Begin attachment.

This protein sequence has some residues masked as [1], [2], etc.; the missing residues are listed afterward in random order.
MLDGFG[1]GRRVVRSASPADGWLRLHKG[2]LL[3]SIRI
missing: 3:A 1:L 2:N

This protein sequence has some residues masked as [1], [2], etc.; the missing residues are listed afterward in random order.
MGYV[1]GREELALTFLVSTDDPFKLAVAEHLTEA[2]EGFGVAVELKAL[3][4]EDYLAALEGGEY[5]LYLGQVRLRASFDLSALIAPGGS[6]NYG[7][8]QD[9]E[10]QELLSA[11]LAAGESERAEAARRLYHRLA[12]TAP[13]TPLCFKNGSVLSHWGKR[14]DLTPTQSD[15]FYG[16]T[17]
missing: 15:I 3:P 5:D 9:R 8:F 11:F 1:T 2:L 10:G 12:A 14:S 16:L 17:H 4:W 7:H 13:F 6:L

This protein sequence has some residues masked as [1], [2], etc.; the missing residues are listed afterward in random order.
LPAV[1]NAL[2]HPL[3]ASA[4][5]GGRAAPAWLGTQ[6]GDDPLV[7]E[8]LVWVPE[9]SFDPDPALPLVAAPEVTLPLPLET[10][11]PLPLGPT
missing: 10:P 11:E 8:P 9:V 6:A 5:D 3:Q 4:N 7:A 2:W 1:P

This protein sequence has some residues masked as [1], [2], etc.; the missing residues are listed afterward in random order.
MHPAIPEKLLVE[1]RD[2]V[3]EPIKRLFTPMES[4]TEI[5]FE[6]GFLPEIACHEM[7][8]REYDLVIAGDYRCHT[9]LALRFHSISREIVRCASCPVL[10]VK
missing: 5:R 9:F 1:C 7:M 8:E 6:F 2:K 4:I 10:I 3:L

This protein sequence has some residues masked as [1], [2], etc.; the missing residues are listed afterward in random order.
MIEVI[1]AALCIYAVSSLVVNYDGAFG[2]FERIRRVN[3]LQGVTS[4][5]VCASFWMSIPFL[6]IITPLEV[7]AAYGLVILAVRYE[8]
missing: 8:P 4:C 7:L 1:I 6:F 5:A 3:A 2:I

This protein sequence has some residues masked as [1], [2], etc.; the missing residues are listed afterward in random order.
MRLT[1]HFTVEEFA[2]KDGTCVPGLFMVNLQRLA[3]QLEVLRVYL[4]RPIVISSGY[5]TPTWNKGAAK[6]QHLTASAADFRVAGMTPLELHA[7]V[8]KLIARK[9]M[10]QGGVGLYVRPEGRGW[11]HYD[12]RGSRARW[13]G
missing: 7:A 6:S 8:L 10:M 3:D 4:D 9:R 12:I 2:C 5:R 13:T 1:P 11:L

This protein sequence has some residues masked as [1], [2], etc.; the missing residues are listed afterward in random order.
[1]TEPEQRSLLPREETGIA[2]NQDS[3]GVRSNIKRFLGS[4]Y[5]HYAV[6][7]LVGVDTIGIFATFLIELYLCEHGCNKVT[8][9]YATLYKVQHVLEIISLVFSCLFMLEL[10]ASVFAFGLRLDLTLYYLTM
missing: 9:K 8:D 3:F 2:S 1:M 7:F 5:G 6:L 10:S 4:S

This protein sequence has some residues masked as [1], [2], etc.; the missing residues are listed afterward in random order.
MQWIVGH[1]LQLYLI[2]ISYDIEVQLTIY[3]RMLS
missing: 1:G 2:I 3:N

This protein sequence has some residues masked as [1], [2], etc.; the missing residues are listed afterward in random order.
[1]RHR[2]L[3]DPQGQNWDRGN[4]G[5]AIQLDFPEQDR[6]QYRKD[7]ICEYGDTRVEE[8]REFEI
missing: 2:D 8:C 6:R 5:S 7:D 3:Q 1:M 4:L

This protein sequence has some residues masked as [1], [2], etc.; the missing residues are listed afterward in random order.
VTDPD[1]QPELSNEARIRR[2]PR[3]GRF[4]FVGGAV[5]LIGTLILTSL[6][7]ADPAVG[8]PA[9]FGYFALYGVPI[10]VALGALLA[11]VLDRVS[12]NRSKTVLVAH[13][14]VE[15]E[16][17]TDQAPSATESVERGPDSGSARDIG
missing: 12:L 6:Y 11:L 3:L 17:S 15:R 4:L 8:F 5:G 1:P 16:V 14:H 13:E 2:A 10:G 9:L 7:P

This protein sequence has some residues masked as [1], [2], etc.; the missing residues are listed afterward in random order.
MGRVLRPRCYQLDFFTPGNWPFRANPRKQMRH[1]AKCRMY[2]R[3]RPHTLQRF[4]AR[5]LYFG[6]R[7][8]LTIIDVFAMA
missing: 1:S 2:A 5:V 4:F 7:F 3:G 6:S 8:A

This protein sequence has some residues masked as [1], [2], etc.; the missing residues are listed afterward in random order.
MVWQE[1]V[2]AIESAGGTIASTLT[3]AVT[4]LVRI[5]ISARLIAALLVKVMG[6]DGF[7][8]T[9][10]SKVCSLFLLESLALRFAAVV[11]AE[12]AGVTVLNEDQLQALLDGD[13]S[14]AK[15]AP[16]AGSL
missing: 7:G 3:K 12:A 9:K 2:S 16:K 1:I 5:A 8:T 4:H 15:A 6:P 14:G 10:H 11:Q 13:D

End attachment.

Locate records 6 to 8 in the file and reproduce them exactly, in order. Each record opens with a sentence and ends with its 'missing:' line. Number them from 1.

This protein sequence has some residues masked as [1], [2], etc.; the missing residues are listed afterward in random order.
MRLT[1]HFTVEEFA[2]KDGTCVPGLFMVNLQRLA[3]QLEVLRVYL[4]RPIVISSGY[5]TPTWNKGAAK[6]QHLTASAADFRVAGMTPLELHA[7]V[8]KLIARK[9]M[10]QGGVGLYVRPEGRGW[11]HYD[12]RGSRARW[13]G
missing: 7:A 6:S 8:L 10:M 3:D 4:D 9:R 12:I 2:C 5:R 13:T 1:P 11:L

This protein sequence has some residues masked as [1], [2], etc.; the missing residues are listed afterward in random order.
[1]TEPEQRSLLPREETGIA[2]NQDS[3]GVRSNIKRFLGS[4]Y[5]HYAV[6][7]LVGVDTIGIFATFLIELYLCEHGCNKVT[8][9]YATLYKVQHVLEIISLVFSCLFMLEL[10]ASVFAFGLRLDLTLYYLTM
missing: 9:K 8:D 3:F 2:S 1:M 7:F 5:G 6:L 10:S 4:S

This protein sequence has some residues masked as [1], [2], etc.; the missing residues are listed afterward in random order.
MQWIVGH[1]LQLYLI[2]ISYDIEVQLTIY[3]RMLS
missing: 1:G 2:I 3:N